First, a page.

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As I understand it, the Government object to the idea, first, on the ground that it seems complicated. That is true, I suppose, but it does not seem too complicated for the New Zealand courts to operate. Another possible objection is that it might be expensive, but it seems obvious to me that it would be less expensive than fighting appeals—and especially losing appeals.

Mr. Edward Garnier (Harborough) (Con): Or retrials.

David Howarth: As the hon. and learned Gentleman says, it would also be less expensive than fighting retrials. In any case, the current position whereby independent
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counsel can be appointed seems a parallel one, although, as we said in an earlier debate, whether the current judiciary know that they have such power seems unclear.

Mr. Geoffrey Cox (Torridge and West Devon) (Con): What does the hon. Gentleman think should be the test for the judge in listening to the report of the special counsel? That the witness is capable of belief? That he is prima facie telling the truth? What burden should the judge impose on the special counsel to convince him—if the task is to convince him—that someone is not to be called as an anonymous witness?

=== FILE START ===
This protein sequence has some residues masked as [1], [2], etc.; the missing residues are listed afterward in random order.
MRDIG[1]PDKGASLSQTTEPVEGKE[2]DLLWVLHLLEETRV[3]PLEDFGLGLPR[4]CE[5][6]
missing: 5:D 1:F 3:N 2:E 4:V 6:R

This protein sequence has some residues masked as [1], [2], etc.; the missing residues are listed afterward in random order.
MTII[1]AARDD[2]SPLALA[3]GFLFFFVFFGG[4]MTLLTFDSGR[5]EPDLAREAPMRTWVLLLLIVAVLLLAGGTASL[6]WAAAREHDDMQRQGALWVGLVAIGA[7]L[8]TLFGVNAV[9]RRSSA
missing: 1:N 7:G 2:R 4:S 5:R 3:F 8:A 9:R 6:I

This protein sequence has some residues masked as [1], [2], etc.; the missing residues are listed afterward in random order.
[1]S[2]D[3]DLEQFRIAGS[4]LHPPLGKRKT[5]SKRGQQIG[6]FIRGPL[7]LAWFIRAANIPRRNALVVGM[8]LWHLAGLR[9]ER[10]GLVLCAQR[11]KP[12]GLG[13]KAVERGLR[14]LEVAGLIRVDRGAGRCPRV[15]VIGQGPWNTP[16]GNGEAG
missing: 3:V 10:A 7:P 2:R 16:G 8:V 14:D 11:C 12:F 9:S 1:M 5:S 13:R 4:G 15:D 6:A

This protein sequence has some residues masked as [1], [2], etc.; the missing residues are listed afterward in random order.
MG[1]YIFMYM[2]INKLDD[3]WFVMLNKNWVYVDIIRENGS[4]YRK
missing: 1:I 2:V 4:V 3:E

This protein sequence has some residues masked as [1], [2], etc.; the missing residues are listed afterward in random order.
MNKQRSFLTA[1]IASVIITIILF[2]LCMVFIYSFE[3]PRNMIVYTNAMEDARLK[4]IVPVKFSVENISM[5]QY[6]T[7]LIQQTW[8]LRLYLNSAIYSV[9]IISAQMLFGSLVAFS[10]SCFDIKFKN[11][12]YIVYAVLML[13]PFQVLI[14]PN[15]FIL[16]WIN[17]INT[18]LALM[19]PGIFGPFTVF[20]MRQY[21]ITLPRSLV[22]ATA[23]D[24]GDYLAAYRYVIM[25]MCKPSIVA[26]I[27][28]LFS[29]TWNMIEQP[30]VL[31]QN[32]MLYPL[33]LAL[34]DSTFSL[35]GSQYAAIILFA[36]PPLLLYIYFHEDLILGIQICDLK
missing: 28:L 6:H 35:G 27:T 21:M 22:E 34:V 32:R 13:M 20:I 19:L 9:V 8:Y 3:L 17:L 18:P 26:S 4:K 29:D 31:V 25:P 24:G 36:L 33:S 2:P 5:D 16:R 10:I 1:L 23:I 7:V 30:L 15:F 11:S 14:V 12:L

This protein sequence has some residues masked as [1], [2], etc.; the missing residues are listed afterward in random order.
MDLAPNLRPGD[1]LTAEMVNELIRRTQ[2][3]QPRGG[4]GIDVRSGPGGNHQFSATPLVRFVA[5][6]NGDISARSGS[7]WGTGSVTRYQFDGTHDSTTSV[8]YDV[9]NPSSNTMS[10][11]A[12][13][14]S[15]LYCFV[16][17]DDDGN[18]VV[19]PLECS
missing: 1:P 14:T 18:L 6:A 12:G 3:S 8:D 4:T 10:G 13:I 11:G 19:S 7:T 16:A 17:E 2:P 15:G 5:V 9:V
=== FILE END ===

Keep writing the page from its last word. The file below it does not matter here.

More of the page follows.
David Howarth: That is an issue for a future debate on a later clause, and I would prefer not to spend the Committee’s time on it now. The answer with regard to the independent counsel is that the task is investigating according to the standard in the statute—whatever standard that is—and is therefore governed by what the statute says.

The Secretary of State for Justice and Lord Chancellor (Mr. Jack Straw): With great respect to the hon. Gentleman, the question that the hon. and learned Member for Torridge and West Devon (Mr. Cox) has just asked him is very germane to this debate. It is incumbent on those moving that these provisions should be included in this emergency Bill to be clear about what the exact implications are. I beg to suggest that the hon. Gentleman is not all that clear.